According to another legend, long ago, after the gods lost in a battle with the demons, Goddess Kali took birth from the forehead of Goddess Durga to save heaven and Earth from the growing cruelty of the demons. After killing all the devils, Kali lost her control and started killing anyone who came her way, which stopped only when Lord Shiva intervened. You all must have seen the well-known picture of Ma Kali, with her tongue hanging out? That depicts the moment when she steps on Lord Shiva and stops in horror and repentance. This memorable event has been commemorated ever since by celebrating Kali Puja, which is observed in several parts of India at about the same time as Diwali. Historically it is believed that on a Diwali day in 56 BC, King Vikramaditya, the legendary Hindu king of India famed for his wisdom, bravery and large-heartedness, was crowned and declared to be a king. This was marked by a grand celebration by the citizens of Vikramaditya’s kingdom who celebrated the coronation of their king by lighting up small earthen lamps and that custom still prevails. Many people and even some historians say that this event gave rise to the annual observance of Diwali. Diwali also marks the sacred occasion when on a new moon day of Kartik (Diwali day) Swami Dayananda Saraswati, one of the greatest reformers of Hinduism, attained his nirvana (enlightenment) and became “Maharshi” Dayananda, meaning the great sage Dayananda. In 1875, Maharshi Dayananda founded the Arya Samaj, “Society of Nobles”, a Hindu reform movement to purify Hinduism of the many evils it became associated with in that era. Every Diwali, this great reformer is remembered by Hindus all over India. For Jains, Diwali commemorates the enlightenment of Vardhamana Mahavira (the 24th and last Tirthankaras of the Jains and the founder of modern Jainism), which is said to have occurred on October 15, 527 B.C. This is one more reason to engage in Diwali celebrations for pious Jains and other than the purpose of commemoration, the festival stands for the celebration of the emancipation of the human spirit from earthly desires.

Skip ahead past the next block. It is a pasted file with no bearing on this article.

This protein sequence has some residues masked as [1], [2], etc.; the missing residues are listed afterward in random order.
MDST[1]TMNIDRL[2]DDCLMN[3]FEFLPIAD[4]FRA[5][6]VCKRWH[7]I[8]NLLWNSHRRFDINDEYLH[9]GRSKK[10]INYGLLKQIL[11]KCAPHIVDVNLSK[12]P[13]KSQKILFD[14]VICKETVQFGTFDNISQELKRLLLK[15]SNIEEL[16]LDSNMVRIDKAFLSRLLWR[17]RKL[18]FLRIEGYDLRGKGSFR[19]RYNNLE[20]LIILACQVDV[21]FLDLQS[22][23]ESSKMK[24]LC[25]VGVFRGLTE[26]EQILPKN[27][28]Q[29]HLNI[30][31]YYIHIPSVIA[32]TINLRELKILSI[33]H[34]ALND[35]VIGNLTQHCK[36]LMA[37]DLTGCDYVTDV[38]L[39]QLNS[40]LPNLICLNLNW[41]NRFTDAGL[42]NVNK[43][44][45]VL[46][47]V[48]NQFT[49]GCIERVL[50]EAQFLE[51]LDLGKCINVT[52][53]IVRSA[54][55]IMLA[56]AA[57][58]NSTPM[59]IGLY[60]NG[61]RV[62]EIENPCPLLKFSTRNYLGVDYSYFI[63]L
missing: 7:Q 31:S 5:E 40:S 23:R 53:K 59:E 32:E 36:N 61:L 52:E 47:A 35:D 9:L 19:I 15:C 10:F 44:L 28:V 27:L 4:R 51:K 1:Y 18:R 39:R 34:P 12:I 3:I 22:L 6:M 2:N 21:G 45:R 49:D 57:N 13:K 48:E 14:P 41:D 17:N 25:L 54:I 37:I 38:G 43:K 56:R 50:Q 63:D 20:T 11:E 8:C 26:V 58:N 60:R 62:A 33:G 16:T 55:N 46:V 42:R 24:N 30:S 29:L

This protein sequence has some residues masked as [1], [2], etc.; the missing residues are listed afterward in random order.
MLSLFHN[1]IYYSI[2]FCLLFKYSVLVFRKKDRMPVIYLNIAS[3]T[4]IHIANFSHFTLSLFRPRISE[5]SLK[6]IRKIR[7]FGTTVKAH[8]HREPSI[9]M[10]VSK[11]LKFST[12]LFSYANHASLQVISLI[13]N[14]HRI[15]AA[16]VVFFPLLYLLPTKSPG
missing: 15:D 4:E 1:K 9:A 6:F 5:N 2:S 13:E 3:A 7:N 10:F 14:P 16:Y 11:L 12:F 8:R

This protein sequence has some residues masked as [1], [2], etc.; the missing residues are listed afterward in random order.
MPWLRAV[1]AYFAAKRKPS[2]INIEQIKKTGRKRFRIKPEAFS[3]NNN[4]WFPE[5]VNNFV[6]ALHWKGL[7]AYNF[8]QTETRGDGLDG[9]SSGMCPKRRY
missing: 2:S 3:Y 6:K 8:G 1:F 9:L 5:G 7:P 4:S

For Sikhs, Diwali holds a special significance for it was on a Diwali day that the third Sikh Guru Amar Das institutionalised the festival of lights as an occasion when all Sikhs would gather to receive the gurus blessings. It was also on a Diwali day in 1619 that their sixth religious leader, Guru Hargobind Ji, who was held by the Mughal Emperor Jahengir in the Gwalior fort, was freed from imprisonment along with 52 Hindu kings (political prisoners) whom he had arranged to be released as well. And it was also on the same auspicious occasion of Diwali when the foundation stone of the Golden Temple at Amritsar was laid in 1577. -Sourced